Remember when Sarah Palin called freedom of the press a "privilege"? Well, Palin fleshed out her understanding of the First Amendment a bit more today, in an interview with conservative talker Chris Plante. ABC News's Steven Portnoy reports:
Palin told WMAL-AM that her criticism of Obama's associations, like those with 1960s
radical Bill Ayers and the Rev.
Earlier this year, when he was still the online editor for the Weekly Standard, Michael Goldfarb and I appeared together on NECN's NewsNight with Jim Braude. Despite our wildly divergent political views, he struck me as a pretty good guy--not a ranter, but a smart conservative you could have a substantive conversation with.
For the past day or so, Fox News and the McCain campaign have been pushing the whole LA Times-Rashid Khalidi videotape story. In case you've missed it, the Times apparently has a videotape of Obama saying nice things about Khalidi, a former U. of Chicago professor who now teaches at Columbia, at a 2003 shindig. The Times has already written about Obama's relationship to Khalidi, a Palestinian-American who's been harshly critical of Israel.
In which I argue that an attempt to overturn an Barack Obama victory in the courts--even if it's unlikely to succeed--would be entirely in keeping with John McCain's campaign to date.
If Barack Obama becomes president, historians will marvel at the restraint he demonstrated throughout his campaign. John McCain and his surrogates, they'll recall, tried attack after attack: they cast Obama as arrogant, disrespectful, a friend to terrorists, a latter-day Eugene Debs. But rather than firing back--and risking coming across as an Angry Black Man--Obama stayed calm and kept hammering home his "Change" message.
So asks Politico's Jeanne Cummings. But she can't really get anyone to take the bait. That includes GOP strategist Mike Murphy, who says: "I don't see any risk at all."
I don't see it either, largely because the whole Obama-as-celebrity thing has already run its course. But you know what does worry me a bit? This new Obama spot targeting A) McCain's lack of economic expertise and B) his decision to pick Sarah Palin as his running mate:
In today's Herald, making the not-unfamiliar argument that the media is in the tank for Barack Obama, Michael Graham cites some numbers from a recent campaign-coverage study by the Pew Research Center's Project for Excellence in Journalism:
At the risk of violating union rules, allow me to do a bit of
reporting: A new study by the Pew Research Center found that, while 71
percent of Obama’s recent media coverage has been “positive” or
“neutral,” almost 60 percent of McCain’s coverage over the same period
has been “decidedly negative.
I actually thought the Herald was being fairly tough on Barack Obama, what with its endorsement of John McCain and covers like this:
But no, the Herald is just another media outfit in the tank for the Democrat. NewsBusters says so, so it must be true.
Given the McCain campaign's ongoing battle with the New York Times, someone at McCain HQ must have gotten intense enjoyment out of correcting today's NYT Magazine cover story:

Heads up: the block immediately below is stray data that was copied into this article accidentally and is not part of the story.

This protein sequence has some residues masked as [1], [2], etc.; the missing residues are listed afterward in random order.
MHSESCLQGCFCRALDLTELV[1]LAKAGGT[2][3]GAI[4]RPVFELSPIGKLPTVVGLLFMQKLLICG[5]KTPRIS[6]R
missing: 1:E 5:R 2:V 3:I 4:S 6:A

The cover article on Page 52 this weekend about Senator John McCain’s campaign misspells the given name of Mr. McCain’s fellow senator from Arizona and the surname of the governor of Florida, both McCain supporters.
According to the Boston Globe, the paper's redesign in general--and the debut of "g" in particular--is all about serving readers better. For example, here's how the paper pitched "g" in today's explanation to readers:
Our new magazine-style section will be called “g” — for Globe — and it
reflects what you, our readers, have been telling us about how you
prefer to receive your reviews, previews, profiles and arts, culture
and features coverage.
Either way, her pro-Obama hate crime story is dead.
Politico's Ben Smith nails it: "it's hard to think of a more deliberately inflammatory stunt."
My initial thoughts:
--"g" actually looks good, notwithstanding some uninspired cover art. There's plenty of editorial heft inside, and the "Parting Shot" feature on the penultimate page has tons of potential. Also, let's hope the graphic accompanying Alex Beam's column is his and his alone; it's very apt.
--The revamped pics for the metro columnists? Not so hot, at least judging from Adrian Walker's.
Did a big black guy really rob and mutiliate a young white female in Pittsburgh after spotting a McCain-Palin sticker on her car?
Fox News suggests it's legit. TMZ is withholding judgment.
Here's a photo of the alleged victim. My prediction is that this is a stunt. If I'm wrong, feel free to point that out:
The New York Times Co. didn't have such a hot third quarter, period--but the company seems especially down on the New England Media Group, which includes the Boston Globe and the Worcester Telegram & Gazette. From Bloomberg:
The publisher plans to write down the value of its New
England newspapers, including the Boston Globe, by as much as
Atlantic national correspondent Jeffrey Goldberg's whole interview with McCain confidante/co-author Mark Salter is worth reading. But one part in particular--dealing with McCain's relationship with the media--is remarkable:
Goldberg: Looking back, do you think there was something false about your salad days with the press?